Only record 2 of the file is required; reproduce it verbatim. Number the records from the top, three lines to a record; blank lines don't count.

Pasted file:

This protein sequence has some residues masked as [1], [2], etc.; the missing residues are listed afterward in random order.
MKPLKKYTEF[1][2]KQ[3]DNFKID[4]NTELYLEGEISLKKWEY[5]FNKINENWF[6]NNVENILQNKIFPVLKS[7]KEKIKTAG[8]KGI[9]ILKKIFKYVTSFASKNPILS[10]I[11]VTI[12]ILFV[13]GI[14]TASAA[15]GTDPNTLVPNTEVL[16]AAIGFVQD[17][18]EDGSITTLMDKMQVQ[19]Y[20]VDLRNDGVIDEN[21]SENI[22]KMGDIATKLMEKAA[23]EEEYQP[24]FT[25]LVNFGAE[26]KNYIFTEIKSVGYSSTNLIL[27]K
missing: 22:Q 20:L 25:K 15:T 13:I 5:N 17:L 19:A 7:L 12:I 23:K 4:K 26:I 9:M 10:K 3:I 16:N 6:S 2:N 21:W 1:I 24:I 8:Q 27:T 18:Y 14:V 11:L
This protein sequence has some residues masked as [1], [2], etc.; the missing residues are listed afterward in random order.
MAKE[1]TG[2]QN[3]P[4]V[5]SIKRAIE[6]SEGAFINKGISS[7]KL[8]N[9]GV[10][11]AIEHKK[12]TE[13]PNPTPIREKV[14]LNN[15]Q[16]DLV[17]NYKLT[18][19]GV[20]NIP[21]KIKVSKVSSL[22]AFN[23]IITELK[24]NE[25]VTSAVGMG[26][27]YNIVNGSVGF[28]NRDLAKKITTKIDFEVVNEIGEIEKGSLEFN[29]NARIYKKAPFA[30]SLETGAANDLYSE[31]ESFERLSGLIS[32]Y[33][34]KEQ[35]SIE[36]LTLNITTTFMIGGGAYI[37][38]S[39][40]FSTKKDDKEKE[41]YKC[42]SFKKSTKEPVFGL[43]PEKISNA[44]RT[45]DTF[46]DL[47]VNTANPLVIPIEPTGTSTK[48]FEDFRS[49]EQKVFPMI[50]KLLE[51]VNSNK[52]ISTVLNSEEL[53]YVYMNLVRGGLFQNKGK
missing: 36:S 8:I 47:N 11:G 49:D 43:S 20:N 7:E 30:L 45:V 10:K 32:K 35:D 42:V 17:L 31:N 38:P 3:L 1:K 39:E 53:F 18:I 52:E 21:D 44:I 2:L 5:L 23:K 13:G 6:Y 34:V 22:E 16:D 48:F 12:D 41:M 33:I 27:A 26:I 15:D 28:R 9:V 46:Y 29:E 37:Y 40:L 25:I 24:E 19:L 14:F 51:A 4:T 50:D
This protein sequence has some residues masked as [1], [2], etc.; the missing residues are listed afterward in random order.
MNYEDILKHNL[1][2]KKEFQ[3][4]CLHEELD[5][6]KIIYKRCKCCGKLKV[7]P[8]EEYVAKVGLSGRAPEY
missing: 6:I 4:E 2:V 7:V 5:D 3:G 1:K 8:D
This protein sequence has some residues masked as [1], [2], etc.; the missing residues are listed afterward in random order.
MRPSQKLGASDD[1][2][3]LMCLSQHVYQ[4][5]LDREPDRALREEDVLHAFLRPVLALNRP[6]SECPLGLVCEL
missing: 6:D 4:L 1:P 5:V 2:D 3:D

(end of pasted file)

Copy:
This protein sequence has some residues masked as [1], [2], etc.; the missing residues are listed afterward in random order.
MAKE[1]TG[2]QN[3]P[4]V[5]SIKRAIE[6]SEGAFINKGISS[7]KL[8]N[9]GV[10][11]AIEHKK[12]TE[13]PNPTPIREKV[14]LNN[15]Q[16]DLV[17]NYKLT[18][19]GV[20]NIP[21]KIKVSKVSSL[22]AFN[23]IITELK[24]NE[25]VTSAVGMG[26][27]YNIVNGSVGF[28]NRDLAKKITTKIDFEVVNEIGEIEKGSLEFN[29]NARIYKKAPFA[30]SLETGAANDLYSE[31]ESFERLSGLIS[32]Y[33][34]KEQ[35]SIE[36]LTLNITTTFMIGGGAYI[37][38]S[39][40]FSTKKDDKEKE[41]YKC[42]SFKKSTKEPVFGL[43]PEKISNA[44]RT[45]DTF[46]DL[47]VNTANPLVIPIEPTGTSTK[48]FEDFRS[49]EQKVFPMI[50]KLLE[51]VNSNK[52]ISTVLNSEEL[53]YVYMNLVRGGLFQNKGK
missing: 36:S 8:I 47:N 11:G 49:D 43:S 20:N 7:E 30:L 45:V 10:K 32:K 35:D 42:V 17:L 31:N 38:P 3:L 1:K 39:E 53:F 18:I 52:E 21:D 44:I 2:L 5:L 23:K 13:G 6:Y 34:V 22:E 16:D 48:F 12:D 41:M 33:I 27:A 26:I 15:D 28:R 9:V 46:Y 29:E 37:Y 40:L 25:I 24:E 19:L 14:F 51:A 4:T 50:D